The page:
of form, coat, and substance of the Maine Coon Cat, man looked upon
these cats and said, "that is some pretty good cat." It was to be
expected that these intelligent cats would find their way into the
settlers' homes and become beloved pets as well as good workers
(mousers). It was during the 1860s that farmers would tell stories
and brag about the powers and intelligence of their Maine Coons.
During this decade these same farmers began having their own cat show
at the Skowhegan Fair where Maine Coons from all over the territory
competed for the title "Maine State Champion Coon Cat."
The most famous and largest of the early cat shows was held at New York's
Madison Square Garden in May of 1895. That show was won by a brown tabby
female Maine Cat named Cosey owned by Mrs. E. N. Barker.
The number of Maine Coon Cats entered in the show is not easily ascertained
since they were classified along with Persians and Angoras as "longhairs."
All cats were categorized first by hair length and then by sex. Cosey was
awarded a silver medal marked "National Cat Show, 1895".
The New York show did not develop into the prestigious event hoped for,
but the Boston show circuit did. Brown tabby Maine Coon Cats, King Max,
dominated this classic for three years, winning in 1897, 1898, and 1899,
until defeated by his son Donald in 1900.
Soon after this the Maine Coon Cat decreased in popularity as other
longhaired cats with pedigrees came into greater favor. Slowly, the
Maine Coon began disappearing from the ranks of the registry and shows.
The Maine Coon had its last big recorded victory for over 40 years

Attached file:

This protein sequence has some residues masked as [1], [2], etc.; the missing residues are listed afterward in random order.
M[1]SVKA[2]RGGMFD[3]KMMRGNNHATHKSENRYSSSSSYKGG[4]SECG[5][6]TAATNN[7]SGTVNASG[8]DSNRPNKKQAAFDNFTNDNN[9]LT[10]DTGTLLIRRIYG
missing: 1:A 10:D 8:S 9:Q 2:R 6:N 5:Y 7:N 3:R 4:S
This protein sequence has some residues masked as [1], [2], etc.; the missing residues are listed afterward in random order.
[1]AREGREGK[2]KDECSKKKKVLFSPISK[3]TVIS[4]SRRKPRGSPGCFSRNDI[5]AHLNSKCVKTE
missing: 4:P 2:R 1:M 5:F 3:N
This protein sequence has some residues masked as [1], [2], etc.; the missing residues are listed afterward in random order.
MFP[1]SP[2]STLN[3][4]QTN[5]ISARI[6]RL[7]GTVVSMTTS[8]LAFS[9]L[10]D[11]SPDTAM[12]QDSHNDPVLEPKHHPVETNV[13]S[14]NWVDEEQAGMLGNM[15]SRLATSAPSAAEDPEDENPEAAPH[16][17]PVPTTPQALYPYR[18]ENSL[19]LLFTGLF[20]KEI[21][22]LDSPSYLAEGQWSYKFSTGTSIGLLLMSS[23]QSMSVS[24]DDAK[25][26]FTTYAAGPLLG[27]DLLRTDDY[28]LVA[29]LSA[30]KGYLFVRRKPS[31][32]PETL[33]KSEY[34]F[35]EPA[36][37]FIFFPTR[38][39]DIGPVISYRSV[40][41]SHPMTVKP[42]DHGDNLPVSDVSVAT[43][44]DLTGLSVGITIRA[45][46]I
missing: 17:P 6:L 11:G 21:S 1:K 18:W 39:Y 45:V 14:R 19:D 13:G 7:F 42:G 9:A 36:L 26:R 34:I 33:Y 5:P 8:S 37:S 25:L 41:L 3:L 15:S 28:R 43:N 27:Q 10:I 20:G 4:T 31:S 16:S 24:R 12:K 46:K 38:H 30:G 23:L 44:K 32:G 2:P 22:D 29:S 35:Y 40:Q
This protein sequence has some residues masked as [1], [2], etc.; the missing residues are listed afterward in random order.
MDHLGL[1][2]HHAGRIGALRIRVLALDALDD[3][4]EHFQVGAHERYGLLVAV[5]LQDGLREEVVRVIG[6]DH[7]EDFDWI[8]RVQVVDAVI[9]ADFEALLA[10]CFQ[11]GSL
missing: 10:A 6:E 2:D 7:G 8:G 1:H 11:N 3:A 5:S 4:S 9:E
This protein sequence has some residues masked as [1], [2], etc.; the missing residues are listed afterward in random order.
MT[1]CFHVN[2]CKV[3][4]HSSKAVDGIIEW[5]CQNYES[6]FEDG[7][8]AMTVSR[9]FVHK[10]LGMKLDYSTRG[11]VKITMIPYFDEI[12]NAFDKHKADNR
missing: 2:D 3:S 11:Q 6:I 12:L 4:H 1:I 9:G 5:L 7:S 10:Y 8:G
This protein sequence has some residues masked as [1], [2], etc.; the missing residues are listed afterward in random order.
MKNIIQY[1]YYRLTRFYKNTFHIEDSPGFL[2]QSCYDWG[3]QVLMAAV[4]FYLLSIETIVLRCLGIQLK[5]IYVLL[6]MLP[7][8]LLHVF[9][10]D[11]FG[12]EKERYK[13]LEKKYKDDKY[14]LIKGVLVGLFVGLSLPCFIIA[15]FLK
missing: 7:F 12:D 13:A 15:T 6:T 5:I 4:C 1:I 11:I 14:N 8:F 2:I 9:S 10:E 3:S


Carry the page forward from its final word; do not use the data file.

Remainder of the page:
when a "longhaired blue Maine Cat" took first place in his class
and best of show, out of an entry of 170 cats, at the Portland,
Oregon show in 1911.
After that, Maine Coons slipped into the background and were shown
occasionally under the AOV category. Remaining in the background
during the next four decades, the Maine Coon Cat was declared extinct
in the late 1950s. In the early 1950s the Central Maine Cat Club
(CMCC) was formes as an effort to end the Maine Coon's slide into
a regional oddity and to give impetus toward record keeping and
showcasing for the breed. This club created one of the first written
standards for the breed, keeping records in the breeding of the
Maine Coon, and making people aware that the Maine Coons existed
and had credentials. People in other parts of the country were starting
to breed and show Maine Coons as well as keeping them as pets. They
were still being shown as AOVs, but they were beginning to appear
in the show halls from which they had disappeared.
During the first part of the 1970s the Maine Coon breeders requested
and were denied provisional status. In 1969-70 the first attempt was
made to bring the Maine Coon to provisional status. At the time, only
20 Maine Coons were registered. At the Spring 1974 it was announced
that CFA now had a Maine Coon Cat breed club. The members stated that
they had now fulfilled all the requirements for recognition of the
Maine Coon Cat as a provisional breed: they had a standard, a breed
club and 133 cats registered. The Maine Coon Cat was accepted for
provisional status beginning May 1, 1975 at the October 1974 board meeting.
Championship status occurred May 1, 1976. America's native longhair was
back on the show bench with championship status. Since 1976, the Maine
Coon Cat has been a rising star in the competitive reaches of the cat
fancy. The Maine Coon is the second most popular cat in CFA as seen
by the numbers of kittens registered.